She was a rising Democratic star. She was the first in her party to be elected state attorney general. She was one of the most powerful women in Pennsylvania. But on Monday night, Kathleen G. Kane, the state’s top prosecutor, became a convicted criminal.
A jury found Ms. Kane, 50, guilty of nine criminal charges, including perjury and criminal conspiracy, convicting her of leaking grand jury information, and then lying about it, in an effort to discredit a political rival.
Ms. Kane was caught up in a web of scandal and counterscandal, threaded with lewd emails, political rivalries and alleged leaks. It has cost other state officials, including two State Supreme Court justices, their jobs and Ms. Kane her law license, although she has remained on the job as attorney general.
Not any more: she’s amazingly done the decent thing today and resigned. How that must gall her party.
Ms. Kane stared straight ahead as the word “guilty,” uttered decisively by a juror in a flowered dress, echoed nine times around the courtroom. The lawyers immediately went into a private conference with the judge, leaving Ms. Kane, who campaigned on a promise to uncover political interference in Pennsylvania, alone at the defense table.
And when Judge Wendy Demchick-Alloy returned to the courtroom, she turned directly to Ms. Kane with a stern warning, her words slicing through the silence.
“There is to be absolutely no retaliation of any kind against any witness in this case, either by your own devices, from your own mouth or your hand, or directing anybody to do anything,” the judge said. She threatened Ms. Kane, who is currently free on bail, with immediate incarceration if she failed to comply. “Is that clear, Ms. Kane?” the judge asked.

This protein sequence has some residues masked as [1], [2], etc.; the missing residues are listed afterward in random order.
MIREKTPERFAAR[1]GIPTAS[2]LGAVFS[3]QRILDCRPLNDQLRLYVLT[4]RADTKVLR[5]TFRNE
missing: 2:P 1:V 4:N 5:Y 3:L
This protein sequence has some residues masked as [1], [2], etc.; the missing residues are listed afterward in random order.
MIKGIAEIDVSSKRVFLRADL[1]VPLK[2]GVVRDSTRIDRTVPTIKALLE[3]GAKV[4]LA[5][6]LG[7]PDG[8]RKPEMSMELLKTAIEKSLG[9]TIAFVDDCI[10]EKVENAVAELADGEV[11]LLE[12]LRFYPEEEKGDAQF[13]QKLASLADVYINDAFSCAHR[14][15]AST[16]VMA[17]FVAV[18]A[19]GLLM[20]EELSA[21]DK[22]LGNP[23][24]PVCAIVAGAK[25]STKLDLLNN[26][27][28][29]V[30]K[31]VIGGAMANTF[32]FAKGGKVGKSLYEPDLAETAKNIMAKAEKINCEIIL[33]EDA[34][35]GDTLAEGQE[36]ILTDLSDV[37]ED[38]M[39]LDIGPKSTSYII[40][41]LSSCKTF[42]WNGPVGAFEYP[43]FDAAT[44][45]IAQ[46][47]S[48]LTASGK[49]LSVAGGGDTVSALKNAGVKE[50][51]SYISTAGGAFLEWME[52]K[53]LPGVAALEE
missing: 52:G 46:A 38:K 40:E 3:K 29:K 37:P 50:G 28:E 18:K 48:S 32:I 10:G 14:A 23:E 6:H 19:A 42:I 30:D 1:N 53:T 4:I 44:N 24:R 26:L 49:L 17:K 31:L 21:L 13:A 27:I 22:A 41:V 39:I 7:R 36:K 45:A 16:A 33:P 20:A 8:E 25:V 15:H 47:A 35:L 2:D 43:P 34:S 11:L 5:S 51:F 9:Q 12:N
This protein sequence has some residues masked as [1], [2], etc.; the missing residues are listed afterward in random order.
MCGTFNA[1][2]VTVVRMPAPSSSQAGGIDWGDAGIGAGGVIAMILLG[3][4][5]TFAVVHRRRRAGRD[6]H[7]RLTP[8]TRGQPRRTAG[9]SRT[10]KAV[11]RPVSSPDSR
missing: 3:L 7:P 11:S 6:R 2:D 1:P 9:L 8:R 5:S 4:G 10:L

“Yes it is, your honor,” Ms. Kane said.
The fact that the judge would have to warn the state’s highest-ranking law enforcement officer that there was to be no retaliation is just stunning. Or maybe not. If there is a dime’s worth of difference between the Democrat party and a crime family, I would like to know what it is. Maybe we should ask Hillary Clinton.
Meanwhile, what the hell is wrong with Pennsylvania, which is starting to rival New York, New Jersey and Illinois as criminal enterprises administered by felons and soon-to-be-felons? Check out this story:
A longtime northeastern Pennsylvania judge was ordered to spend nearly three decades in prison for his role in a massive juvenile justice bribery scandal that prompted the state’s high court to toss thousands of convictions.
Former Luzerne County Judge Mark Ciavarella Jr. was sentenced Thursday to 28 years in federal prison for taking $1 million in bribes from the builder of a pair of juvenile detention centers in a case that became known as “kids for cash.” Ciaverella, 61, was motionless when the decision was announced and had no reaction. From behind him, where family members of some of the children he sentenced sat, someone cried out “Woo hoo!”
In the wake of the scandal, the Pennsylvania Supreme Court tossed about 4,000 convictions issued by Ciavarella between 2003 and 2008, saying he violated the constitutional rights of the juveniles, including the right to legal counsel and the right to intelligently enter a plea. Ciavarella was tried and convicted of racketeering charges earlier this year.
Read the AP story at the link and see if you can spot the missing word. Hint: it’s the name of the political party Ciavarella belongs to.